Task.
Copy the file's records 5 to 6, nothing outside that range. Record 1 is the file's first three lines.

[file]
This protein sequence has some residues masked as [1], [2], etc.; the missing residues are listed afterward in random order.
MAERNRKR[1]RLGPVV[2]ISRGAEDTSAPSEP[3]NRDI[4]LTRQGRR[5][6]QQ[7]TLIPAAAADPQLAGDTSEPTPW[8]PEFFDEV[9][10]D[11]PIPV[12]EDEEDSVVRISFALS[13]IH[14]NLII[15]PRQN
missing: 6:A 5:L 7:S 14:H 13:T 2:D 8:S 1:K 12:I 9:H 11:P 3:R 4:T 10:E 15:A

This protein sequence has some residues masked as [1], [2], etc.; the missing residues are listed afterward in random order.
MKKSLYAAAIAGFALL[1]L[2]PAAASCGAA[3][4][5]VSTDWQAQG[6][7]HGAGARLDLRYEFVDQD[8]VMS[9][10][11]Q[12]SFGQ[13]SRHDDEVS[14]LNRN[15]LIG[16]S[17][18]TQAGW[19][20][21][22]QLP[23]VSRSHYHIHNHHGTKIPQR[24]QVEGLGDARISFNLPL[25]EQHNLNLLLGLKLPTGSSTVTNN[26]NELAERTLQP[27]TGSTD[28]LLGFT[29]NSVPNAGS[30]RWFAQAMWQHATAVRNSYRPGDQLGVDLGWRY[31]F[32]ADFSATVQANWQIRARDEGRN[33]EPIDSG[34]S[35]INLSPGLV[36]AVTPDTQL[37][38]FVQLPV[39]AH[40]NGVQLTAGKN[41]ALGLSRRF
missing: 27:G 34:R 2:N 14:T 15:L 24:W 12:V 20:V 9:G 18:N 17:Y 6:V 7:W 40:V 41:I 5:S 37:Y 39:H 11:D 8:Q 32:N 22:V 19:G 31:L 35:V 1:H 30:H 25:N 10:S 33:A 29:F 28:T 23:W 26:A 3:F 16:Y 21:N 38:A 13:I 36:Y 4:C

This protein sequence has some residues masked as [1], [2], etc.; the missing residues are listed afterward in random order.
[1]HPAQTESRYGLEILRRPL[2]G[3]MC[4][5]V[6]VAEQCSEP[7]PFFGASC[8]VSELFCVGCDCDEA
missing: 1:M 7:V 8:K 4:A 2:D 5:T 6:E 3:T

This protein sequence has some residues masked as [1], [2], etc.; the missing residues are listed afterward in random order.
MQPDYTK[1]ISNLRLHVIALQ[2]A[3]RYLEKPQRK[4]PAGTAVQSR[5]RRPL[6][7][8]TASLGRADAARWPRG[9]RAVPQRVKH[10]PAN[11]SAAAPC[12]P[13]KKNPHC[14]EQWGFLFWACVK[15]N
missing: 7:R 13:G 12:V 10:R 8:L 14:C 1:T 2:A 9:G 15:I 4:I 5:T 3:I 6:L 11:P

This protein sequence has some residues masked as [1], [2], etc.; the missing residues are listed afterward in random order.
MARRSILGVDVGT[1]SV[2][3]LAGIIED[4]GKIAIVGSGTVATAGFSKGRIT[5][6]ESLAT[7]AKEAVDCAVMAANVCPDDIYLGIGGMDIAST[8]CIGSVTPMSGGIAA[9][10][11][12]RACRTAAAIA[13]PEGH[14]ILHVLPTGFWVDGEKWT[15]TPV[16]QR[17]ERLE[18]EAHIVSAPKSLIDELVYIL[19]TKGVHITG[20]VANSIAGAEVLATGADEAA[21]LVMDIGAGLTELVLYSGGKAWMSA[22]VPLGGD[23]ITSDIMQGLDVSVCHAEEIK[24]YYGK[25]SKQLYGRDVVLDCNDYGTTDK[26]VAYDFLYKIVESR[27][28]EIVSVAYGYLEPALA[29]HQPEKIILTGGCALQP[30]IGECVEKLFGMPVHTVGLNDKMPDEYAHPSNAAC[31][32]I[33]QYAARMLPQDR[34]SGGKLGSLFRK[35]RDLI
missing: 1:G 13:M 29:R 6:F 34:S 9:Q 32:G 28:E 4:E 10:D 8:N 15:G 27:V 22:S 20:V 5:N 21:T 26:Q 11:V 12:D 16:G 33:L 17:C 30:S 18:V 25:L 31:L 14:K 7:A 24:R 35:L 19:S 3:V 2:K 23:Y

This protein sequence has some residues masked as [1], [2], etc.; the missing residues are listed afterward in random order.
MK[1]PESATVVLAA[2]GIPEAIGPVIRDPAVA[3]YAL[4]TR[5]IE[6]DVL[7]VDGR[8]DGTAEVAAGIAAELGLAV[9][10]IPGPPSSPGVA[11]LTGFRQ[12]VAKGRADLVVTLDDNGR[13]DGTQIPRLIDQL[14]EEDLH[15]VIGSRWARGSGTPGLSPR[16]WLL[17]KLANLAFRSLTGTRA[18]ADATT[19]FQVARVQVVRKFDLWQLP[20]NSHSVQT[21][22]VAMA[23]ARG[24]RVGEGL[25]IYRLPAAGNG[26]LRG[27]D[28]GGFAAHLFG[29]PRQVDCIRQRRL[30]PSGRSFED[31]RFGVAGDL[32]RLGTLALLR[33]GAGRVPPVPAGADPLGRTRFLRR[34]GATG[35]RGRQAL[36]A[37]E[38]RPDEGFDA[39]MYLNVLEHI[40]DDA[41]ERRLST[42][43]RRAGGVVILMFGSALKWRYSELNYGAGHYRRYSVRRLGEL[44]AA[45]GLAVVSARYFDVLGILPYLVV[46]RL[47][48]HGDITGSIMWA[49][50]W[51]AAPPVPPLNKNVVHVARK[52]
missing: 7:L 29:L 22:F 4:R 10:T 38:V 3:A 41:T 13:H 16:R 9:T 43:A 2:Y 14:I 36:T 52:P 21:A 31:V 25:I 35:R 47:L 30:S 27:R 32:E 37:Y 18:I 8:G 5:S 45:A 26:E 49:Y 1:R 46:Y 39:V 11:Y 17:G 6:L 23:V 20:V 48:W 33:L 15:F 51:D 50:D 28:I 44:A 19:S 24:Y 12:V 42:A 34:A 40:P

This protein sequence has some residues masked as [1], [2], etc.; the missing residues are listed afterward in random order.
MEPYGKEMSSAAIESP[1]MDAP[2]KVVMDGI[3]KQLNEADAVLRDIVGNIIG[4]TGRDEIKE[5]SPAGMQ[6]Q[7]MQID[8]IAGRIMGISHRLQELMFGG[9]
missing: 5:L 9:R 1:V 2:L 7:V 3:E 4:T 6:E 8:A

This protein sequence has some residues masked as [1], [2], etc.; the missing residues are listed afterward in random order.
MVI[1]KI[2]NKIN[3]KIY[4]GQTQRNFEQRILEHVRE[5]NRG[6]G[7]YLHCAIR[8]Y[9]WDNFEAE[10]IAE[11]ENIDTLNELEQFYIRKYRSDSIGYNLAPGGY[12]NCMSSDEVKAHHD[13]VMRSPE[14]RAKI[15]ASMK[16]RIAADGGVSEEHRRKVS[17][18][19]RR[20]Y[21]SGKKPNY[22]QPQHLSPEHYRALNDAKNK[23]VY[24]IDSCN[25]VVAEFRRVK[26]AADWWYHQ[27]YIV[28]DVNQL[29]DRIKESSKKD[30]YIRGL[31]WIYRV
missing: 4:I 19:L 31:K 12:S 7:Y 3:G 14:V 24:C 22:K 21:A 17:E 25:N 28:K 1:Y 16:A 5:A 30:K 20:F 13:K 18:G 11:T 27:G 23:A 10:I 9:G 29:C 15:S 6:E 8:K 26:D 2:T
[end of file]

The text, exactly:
This protein sequence has some residues masked as [1], [2], etc.; the missing residues are listed afterward in random order.
MARRSILGVDVGT[1]SV[2][3]LAGIIED[4]GKIAIVGSGTVATAGFSKGRIT[5][6]ESLAT[7]AKEAVDCAVMAANVCPDDIYLGIGGMDIAST[8]CIGSVTPMSGGIAA[9][10][11][12]RACRTAAAIA[13]PEGH[14]ILHVLPTGFWVDGEKWT[15]TPV[16]QR[17]ERLE[18]EAHIVSAPKSLIDELVYIL[19]TKGVHITG[20]VANSIAGAEVLATGADEAA[21]LVMDIGAGLTELVLYSGGKAWMSA[22]VPLGGD[23]ITSDIMQGLDVSVCHAEEIK[24]YYGK[25]SKQLYGRDVVLDCNDYGTTDK[26]VAYDFLYKIVESR[27][28]EIVSVAYGYLEPALA[29]HQPEKIILTGGCALQP[30]IGECVEKLFGMPVHTVGLNDKMPDEYAHPSNAAC[31][32]I[33]QYAARMLPQDR[34]SGGKLGSLFRK[35]RDLI
missing: 1:G 13:M 29:R 6:F 34:S 9:Q 32:G 28:E 4:E 10:D 8:N 15:G 27:V 22:S 20:V 5:N 21:T 26:Q 11:V 12:D 16:G 33:L 17:C 30:S 18:V 25:L 31:L 14:K 7:A 24:R 35:L 19:S 3:V 2:K 23:Y

This protein sequence has some residues masked as [1], [2], etc.; the missing residues are listed afterward in random order.
MK[1]PESATVVLAA[2]GIPEAIGPVIRDPAVA[3]YAL[4]TR[5]IE[6]DVL[7]VDGR[8]DGTAEVAAGIAAELGLAV[9][10]IPGPPSSPGVA[11]LTGFRQ[12]VAKGRADLVVTLDDNGR[13]DGTQIPRLIDQL[14]EEDLH[15]VIGSRWARGSGTPGLSPR[16]WLL[17]KLANLAFRSLTGTRA[18]ADATT[19]FQVARVQVVRKFDLWQLP[20]NSHSVQT[21][22]VAMA[23]ARG[24]RVGEGL[25]IYRLPAAGNG[26]LRG[27]D[28]GGFAAHLFG[29]PRQVDCIRQRRL[30]PSGRSFED[31]RFGVAGDL[32]RLGTLALLR[33]GAGRVPPVPAGADPLGRTRFLRR[34]GATG[35]RGRQAL[36]A[37]E[38]RPDEGFDA[39]MYLNVLEHI[40]DDA[41]ERRLST[42][43]RRAGGVVILMFGSALKWRYSELNYGAGHYRRYSVRRLGEL[44]AA[45]GLAVVSARYFDVLGILPYLVV[46]RL[47][48]HGDITGSIMWA[49][50]W[51]AAPPVPPLNKNVVHVARK[52]
missing: 7:L 29:L 22:F 4:R 10:T 38:V 3:A 41:T 13:H 16:R 9:T 43:A 2:Y 14:I 36:T 52:P 21:A 31:V 25:I 35:R 47:L 30:S 27:R 32:E 37:Y 18:I 8:G 5:S 45:A 26:E 49:Y 1:R 46:Y 39:V 11:Y 17:G 6:L 23:V 20:V 48:W 33:L 15:F 51:D 50:D 28:I 44:A 19:S 24:Y 12:V 42:A 34:A 40:P